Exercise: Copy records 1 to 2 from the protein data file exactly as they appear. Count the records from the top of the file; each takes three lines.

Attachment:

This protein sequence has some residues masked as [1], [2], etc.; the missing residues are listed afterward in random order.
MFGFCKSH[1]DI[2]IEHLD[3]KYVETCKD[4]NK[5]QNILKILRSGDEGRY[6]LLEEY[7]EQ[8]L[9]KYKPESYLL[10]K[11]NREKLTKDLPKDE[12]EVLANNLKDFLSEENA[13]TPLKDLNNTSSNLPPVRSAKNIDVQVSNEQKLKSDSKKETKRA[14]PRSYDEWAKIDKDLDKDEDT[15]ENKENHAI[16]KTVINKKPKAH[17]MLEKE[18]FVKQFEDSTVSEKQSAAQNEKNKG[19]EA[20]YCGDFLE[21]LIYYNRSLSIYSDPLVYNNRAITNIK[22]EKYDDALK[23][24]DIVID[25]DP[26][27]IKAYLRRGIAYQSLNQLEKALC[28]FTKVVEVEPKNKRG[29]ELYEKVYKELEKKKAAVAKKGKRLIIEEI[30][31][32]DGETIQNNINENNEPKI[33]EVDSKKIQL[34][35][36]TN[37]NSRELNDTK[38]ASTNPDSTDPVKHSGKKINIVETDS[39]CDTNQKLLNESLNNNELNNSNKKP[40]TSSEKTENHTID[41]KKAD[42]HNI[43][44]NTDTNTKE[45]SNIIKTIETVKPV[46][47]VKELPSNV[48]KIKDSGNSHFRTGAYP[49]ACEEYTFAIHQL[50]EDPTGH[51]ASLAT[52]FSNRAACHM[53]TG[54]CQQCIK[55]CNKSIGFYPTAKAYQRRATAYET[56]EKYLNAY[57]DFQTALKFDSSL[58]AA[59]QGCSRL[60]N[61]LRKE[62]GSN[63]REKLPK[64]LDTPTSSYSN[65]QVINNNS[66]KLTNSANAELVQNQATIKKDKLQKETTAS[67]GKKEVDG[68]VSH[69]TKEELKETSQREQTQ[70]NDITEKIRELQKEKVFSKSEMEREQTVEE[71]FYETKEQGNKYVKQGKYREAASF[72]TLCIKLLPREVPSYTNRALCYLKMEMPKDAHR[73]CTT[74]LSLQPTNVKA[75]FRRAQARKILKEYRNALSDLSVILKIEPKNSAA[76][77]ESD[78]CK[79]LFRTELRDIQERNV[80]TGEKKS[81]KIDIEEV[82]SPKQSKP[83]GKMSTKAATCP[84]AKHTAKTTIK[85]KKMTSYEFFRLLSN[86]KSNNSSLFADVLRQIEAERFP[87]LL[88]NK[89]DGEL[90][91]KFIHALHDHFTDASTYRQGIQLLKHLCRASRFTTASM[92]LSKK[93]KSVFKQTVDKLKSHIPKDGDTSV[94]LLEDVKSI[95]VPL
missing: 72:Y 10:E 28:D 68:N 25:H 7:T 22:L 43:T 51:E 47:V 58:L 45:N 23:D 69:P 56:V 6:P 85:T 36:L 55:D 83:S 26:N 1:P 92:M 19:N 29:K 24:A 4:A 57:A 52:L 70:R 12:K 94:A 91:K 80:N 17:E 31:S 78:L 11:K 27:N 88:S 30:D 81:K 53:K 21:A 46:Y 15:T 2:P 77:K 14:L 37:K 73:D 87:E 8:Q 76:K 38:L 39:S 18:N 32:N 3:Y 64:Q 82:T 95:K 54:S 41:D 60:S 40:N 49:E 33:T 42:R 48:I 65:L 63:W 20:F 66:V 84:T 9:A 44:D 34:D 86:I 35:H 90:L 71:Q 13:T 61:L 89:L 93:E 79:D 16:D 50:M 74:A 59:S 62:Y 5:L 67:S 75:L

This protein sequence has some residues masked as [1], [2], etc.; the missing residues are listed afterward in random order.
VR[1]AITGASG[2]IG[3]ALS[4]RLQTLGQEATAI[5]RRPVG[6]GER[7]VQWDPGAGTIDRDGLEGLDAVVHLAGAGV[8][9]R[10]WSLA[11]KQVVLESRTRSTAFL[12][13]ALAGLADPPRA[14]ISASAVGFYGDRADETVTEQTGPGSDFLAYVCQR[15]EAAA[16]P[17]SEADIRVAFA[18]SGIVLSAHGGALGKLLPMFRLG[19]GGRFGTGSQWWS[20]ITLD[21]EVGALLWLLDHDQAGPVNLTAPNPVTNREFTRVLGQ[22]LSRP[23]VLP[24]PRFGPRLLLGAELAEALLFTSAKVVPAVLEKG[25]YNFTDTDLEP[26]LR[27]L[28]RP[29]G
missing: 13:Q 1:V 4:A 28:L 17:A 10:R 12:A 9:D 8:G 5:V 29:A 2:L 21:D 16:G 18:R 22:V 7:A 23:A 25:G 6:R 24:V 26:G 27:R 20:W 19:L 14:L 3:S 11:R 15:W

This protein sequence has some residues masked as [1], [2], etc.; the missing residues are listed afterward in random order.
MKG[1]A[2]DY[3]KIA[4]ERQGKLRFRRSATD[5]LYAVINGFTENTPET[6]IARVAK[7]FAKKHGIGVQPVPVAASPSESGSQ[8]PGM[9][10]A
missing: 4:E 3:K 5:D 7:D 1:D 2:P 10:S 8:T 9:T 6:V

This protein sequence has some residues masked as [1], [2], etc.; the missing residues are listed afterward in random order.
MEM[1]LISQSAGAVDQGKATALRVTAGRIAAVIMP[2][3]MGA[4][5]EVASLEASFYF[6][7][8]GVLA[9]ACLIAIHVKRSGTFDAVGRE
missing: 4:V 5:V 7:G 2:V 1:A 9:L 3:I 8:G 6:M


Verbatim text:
This protein sequence has some residues masked as [1], [2], etc.; the missing residues are listed afterward in random order.
MFGFCKSH[1]DI[2]IEHLD[3]KYVETCKD[4]NK[5]QNILKILRSGDEGRY[6]LLEEY[7]EQ[8]L[9]KYKPESYLL[10]K[11]NREKLTKDLPKDE[12]EVLANNLKDFLSEENA[13]TPLKDLNNTSSNLPPVRSAKNIDVQVSNEQKLKSDSKKETKRA[14]PRSYDEWAKIDKDLDKDEDT[15]ENKENHAI[16]KTVINKKPKAH[17]MLEKE[18]FVKQFEDSTVSEKQSAAQNEKNKG[19]EA[20]YCGDFLE[21]LIYYNRSLSIYSDPLVYNNRAITNIK[22]EKYDDALK[23][24]DIVID[25]DP[26][27]IKAYLRRGIAYQSLNQLEKALC[28]FTKVVEVEPKNKRG[29]ELYEKVYKELEKKKAAVAKKGKRLIIEEI[30][31][32]DGETIQNNINENNEPKI[33]EVDSKKIQL[34][35][36]TN[37]NSRELNDTK[38]ASTNPDSTDPVKHSGKKINIVETDS[39]CDTNQKLLNESLNNNELNNSNKKP[40]TSSEKTENHTID[41]KKAD[42]HNI[43][44]NTDTNTKE[45]SNIIKTIETVKPV[46][47]VKELPSNV[48]KIKDSGNSHFRTGAYP[49]ACEEYTFAIHQL[50]EDPTGH[51]ASLAT[52]FSNRAACHM[53]TG[54]CQQCIK[55]CNKSIGFYPTAKAYQRRATAYET[56]EKYLNAY[57]DFQTALKFDSSL[58]AA[59]QGCSRL[60]N[61]LRKE[62]GSN[63]REKLPK[64]LDTPTSSYSN[65]QVINNNS[66]KLTNSANAELVQNQATIKKDKLQKETTAS[67]GKKEVDG[68]VSH[69]TKEELKETSQREQTQ[70]NDITEKIRELQKEKVFSKSEMEREQTVEE[71]FYETKEQGNKYVKQGKYREAASF[72]TLCIKLLPREVPSYTNRALCYLKMEMPKDAHR[73]CTT[74]LSLQPTNVKA[75]FRRAQARKILKEYRNALSDLSVILKIEPKNSAA[76][77]ESD[78]CK[79]LFRTELRDIQERNV[80]TGEKKS[81]KIDIEEV[82]SPKQSKP[83]GKMSTKAATCP[84]AKHTAKTTIK[85]KKMTSYEFFRLLSN[86]KSNNSSLFADVLRQIEAERFP[87]LL[88]NK[89]DGEL[90][91]KFIHALHDHFTDASTYRQGIQLLKHLCRASRFTTASM[92]LSKK[93]KSVFKQTVDKLKSHIPKDGDTSV[94]LLEDVKSI[95]VPL
missing: 72:Y 10:E 28:D 68:N 25:H 7:T 22:L 43:T 51:E 47:V 58:L 45:N 23:D 69:P 56:V 6:P 85:T 36:L 55:D 83:S 26:N 1:P 92:M 19:N 29:K 24:A 4:A 57:A 52:L 70:R 12:K 94:A 91:K 80:N 17:E 31:S 78:L 11:K 27:N 88:S 30:D 81:K 53:K 21:A 46:Y 15:T 2:P 77:K 14:L 37:K 73:D 87:E 8:Q 76:K 38:L 39:S 18:N 32:N 3:Y 64:Q 82:T 95:K 54:S 41:D 60:S 40:N 49:E 33:T 42:R 48:I 65:L 63:W 20:F 66:V 84:T 9:A 44:D 34:D 86:I 35:H 90:L 71:Q 13:T 61:L 89:L 93:E 79:D 16:D 50:M 74:A 59:S 62:Y 5:L 67:S 75:L

This protein sequence has some residues masked as [1], [2], etc.; the missing residues are listed afterward in random order.
VR[1]AITGASG[2]IG[3]ALS[4]RLQTLGQEATAI[5]RRPVG[6]GER[7]VQWDPGAGTIDRDGLEGLDAVVHLAGAGV[8][9]R[10]WSLA[11]KQVVLESRTRSTAFL[12][13]ALAGLADPPRA[14]ISASAVGFYGDRADETVTEQTGPGSDFLAYVCQR[15]EAAA[16]P[17]SEADIRVAFA[18]SGIVLSAHGGALGKLLPMFRLG[19]GGRFGTGSQWWS[20]ITLD[21]EVGALLWLLDHDQAGPVNLTAPNPVTNREFTRVLGQ[22]LSRP[23]VLP[24]PRFGPRLLLGAELAEALLFTSAKVVPAVLEKG[25]YNFTDTDLEP[26]LR[27]L[28]RP[29]G
missing: 13:Q 1:V 4:A 28:L 17:A 10:R 12:A 9:D 8:G 5:V 29:A 2:L 21:D 16:G 18:R 22:V 7:A 23:A 25:G 6:R 24:V 26:G 27:R 20:W 19:L 14:L 3:S 11:R 15:W